By Sue Botos
Residents in the Beachcliff Boulevard/Frazier Drive area are bracing for the next major city sewer project, as City Council has approved legislation to begin phase 2 of U.S. Environmental Protection Agency-mandated work in the area.
At Monday’s legislative session, council agreed to enter into a contract with DiGioia Suburban Excavating for the project. According to ordinance sponsor John Shepherd, there were four bids, with DiGioia’s $3,571,837.60 being the best, coming in under city engineer Michael Mackay’s estimate of $3,730,000.
Over the past few weeks, there had been some discussion among council members about giving the measure the usual three readings, or stepping up the process with fewer readings. As a result, a special legislative meeting was held prior to the Dec. 6 budget hearing, during which the measure was read for the second time. It was heard by council a third time prior to Monday’s passage.
The project will include the removal and replacement of storm sewers on Beachcliff and Frazier; removal and replacement of sanitary sewers on Falmouth Drive, Beachcliff and Frazier; plus pavement removal and replacement on Beachcliff and Frazier. Shepherd said that DiGioia has done satisfactory prior work in the city, including the projects on Lake Road and Valley View.
Councilman at Large David Furry noted that phase 1 of the project, the improvement of waterlines in the Beachcliff/Frazier area, was completed over the summer by the Cleveland Division of Water. Due to the city’s agreement with Cleveland Water, the $700,000 cost was covered.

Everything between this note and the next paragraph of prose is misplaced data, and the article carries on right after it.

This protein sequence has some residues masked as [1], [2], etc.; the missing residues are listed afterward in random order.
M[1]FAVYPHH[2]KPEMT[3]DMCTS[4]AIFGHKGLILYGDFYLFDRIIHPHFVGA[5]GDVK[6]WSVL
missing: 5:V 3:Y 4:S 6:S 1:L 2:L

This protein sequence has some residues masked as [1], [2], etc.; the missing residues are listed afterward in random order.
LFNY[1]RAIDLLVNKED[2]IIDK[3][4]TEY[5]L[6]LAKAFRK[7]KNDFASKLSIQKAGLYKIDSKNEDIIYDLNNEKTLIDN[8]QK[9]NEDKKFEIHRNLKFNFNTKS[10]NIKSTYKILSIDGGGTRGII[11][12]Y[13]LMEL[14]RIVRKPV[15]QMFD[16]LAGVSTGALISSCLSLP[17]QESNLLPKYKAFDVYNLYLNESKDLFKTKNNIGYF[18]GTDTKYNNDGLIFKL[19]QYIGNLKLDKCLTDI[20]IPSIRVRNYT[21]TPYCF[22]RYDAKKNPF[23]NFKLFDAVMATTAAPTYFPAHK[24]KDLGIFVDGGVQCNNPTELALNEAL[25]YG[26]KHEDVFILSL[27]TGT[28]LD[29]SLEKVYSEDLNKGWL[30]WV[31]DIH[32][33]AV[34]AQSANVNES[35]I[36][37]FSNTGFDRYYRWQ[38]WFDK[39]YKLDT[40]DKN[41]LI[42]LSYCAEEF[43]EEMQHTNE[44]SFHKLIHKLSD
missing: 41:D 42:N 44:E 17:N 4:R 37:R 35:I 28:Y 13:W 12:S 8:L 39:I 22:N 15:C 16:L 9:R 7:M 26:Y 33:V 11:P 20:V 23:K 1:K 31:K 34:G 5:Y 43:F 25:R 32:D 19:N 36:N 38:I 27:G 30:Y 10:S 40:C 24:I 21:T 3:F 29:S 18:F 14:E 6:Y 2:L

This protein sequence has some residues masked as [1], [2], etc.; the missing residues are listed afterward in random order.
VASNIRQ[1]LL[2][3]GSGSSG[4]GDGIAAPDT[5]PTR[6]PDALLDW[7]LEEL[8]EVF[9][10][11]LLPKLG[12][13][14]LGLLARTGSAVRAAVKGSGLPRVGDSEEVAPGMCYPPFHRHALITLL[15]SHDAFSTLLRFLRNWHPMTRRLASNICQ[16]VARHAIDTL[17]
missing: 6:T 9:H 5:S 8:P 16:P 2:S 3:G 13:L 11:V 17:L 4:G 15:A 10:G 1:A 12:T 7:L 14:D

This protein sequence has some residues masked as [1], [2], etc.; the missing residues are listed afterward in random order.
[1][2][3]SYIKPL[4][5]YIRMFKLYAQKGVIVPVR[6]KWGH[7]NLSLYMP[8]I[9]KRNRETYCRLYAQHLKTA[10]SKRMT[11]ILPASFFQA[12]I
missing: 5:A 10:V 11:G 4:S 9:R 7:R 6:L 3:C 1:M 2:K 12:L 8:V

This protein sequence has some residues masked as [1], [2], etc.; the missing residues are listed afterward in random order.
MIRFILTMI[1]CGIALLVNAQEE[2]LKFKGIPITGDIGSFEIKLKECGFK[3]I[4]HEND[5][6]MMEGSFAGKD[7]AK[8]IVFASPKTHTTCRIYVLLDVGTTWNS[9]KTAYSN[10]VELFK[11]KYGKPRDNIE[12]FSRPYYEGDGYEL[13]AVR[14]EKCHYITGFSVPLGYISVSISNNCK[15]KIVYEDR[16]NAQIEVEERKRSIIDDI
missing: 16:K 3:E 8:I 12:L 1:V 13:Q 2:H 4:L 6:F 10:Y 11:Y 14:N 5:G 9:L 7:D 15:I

The project, as well as other recent sewer work, is in response to an estimated $70 to $80 million of unfunded mandates from the federal EPA, which have demanded that sanitary and storm sewer overflows be eliminated, and that old conduits, some dating back to the 1920s and 1930s, be replaced. The Beachcliff/Frazier work will be funded by a 30-year, zero-interest Ohio Public Works loan.
Mayor Pam Bobst commented that preconstruction meetings and preparation for the project could begin in January, and that it would be overseen by both Mackay and the construction company engineer. “We are serious about being on time and on budget,” she stated, adding that there will be communication with residents throughout the project so that they will know what to expect.
“January through October will be highly disruptive,” she stated.